•   Upper respiratory infection.   E.g. asthma,

•   Allergies

•   Type 1 Diabetes / Blood sugar issues.   BCM-7 can attach to pancreatic cells and cause autoimmune damage to the pancreas.

Differences between human and bovine BCM-7 in infants

Human breast milk contains only A2 beta-casein, and no A1 beta-casein.   However, A1 beta-casein may be passed into breast milk from the mother's consumption of A1 milk.  Some BCM-7 is likely released in the gut during digestion of human milk

 Overall opioid effect of human milk is about one thousandth the potential potency of A1 cows mik.   Human BCM-7 has a quite different biochemical structure to BCM-7 in bovine milk, its opioid properties are about 10 times weaker, and BCM-7 is released in quantities < 1% of that released from bovine milk.

"Elevated circulating human BCM-7 has been correlated with beneficial developmental outcomes in breastfed infants, while the opposite has been observed in their formula fed counterparts with elevated bovine BCM-7 levels"  (Kost 2009, A2Milk, 2016)

Bovine milk beta-casomorphins shown to have at least ten times more opioid activity than human beta-casomorphins (Brantl 194, Koch 1985, Herrera 1989)

BCM-7 is found in the blood of infants fed high-casein infant formulas

Higher blood levels of bovine BCM-7 found in some infants was correlated with delays in psychomotor development.   Some babies can rapidly remove BCM-7 from their systems, others retain it in their bloodstream (Kost 2009)

 In a Polish study:

Bovine BCM-7 is found in the blood of breast-fed 1-4 month old babies - researchers suggest that bovine BCM-7 from milk ingested by lactating mothers can be transferred directly to the mothers' milk. 

Blood BCM-7 levels in "at risk" apnea infants were on average three times higher compared with normal infants - also, "At risk" infants have low blood levels of DPP-4, the enzyme that metabolises BCM-7- In the "at risk" infants, DPP-4 levels were 58% of those found in healthy babies. Conversely, BCM-7 was positively associated with DPP-4 levels in the normal infants (which leads to faster BCM-7 elimination).  (A2Milk 2016, Wasilewska 2011)Image result for a2 milk whole foods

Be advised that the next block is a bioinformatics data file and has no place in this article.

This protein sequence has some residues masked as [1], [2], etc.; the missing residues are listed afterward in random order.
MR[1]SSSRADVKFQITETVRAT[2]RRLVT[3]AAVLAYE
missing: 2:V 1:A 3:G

A2 milk is available in the US. as "a2 Milk", but unfortunately it is not organic and it is ultrapasteurized for a long shelf life - and although this may not significantly affect vitamin content compared to HTST milk, it does further denature its proteins. Most Jersey or Guernsey cow milk, goat or sheep milk provides A2 milk.


A2Milk (2016) Beta-casomorphin-7 and infants  Link

Brantl V (1984). Novel opioid peptides derived from human beta-casein: human beta-casomorphins. Eur J Pharmacol. 106(1), 213-4.

Cade et al (1999) UF Researchers Cite Possible Link Between Autism, Schizophrenia And Diet, UF News Journal,  University of Florida.  Link

Cieslinska et al, Influence of candidate polymorphisms on the dipeptidyl peptidase IV and μ-opioid receptor genes expression in aspect of the β-casomorphin-7 modulation functions in autism. Peptides (Mar 2005) 65:6-11 PubMed

Herrera-Marschitz M, Terenius L, Grehn L, Ungerstedt U (1989). Rotational behaviour produced by intranigral injections of bovine and human betacasomorphins in rats. Psychopharmacology. 99(3), 357-61.

 Koch G, Wiedemann K, Teschemacher H (1985). Opioid activities of human beta-casomorphins. Naunyn Schmiedebergs Arch Pharmacol. 331(4), 351-4.

Kost N.V, Sokolov O.Y, Kurasova O.B, et al. (2009). Beta-casomorphins-7 in infants on different type of feeding and different levels of psychomotor development. Peptides. 30(10), 1854-60. Link

Steinerova A, et al (2004) Letter to the Editor: Significant increase in antibodies against oxidized LDL particles (IgoxLDL) in three-month old infants who received milk formulae. Atherosclerosis 173(1):147-148)

Sun, Cade (1999)

Sun, Cade, Fregly, Privette (1999)

Wasilewska J, Sienkiewicz-Szlapka E, Kuzbida E, et al. (2011). The exogenous opioid peptides and DPPIV serum activity in infants with apnoea expressed as apparent life threatening events (ALTE). Neuropeptides. 45(3), 189-95 Link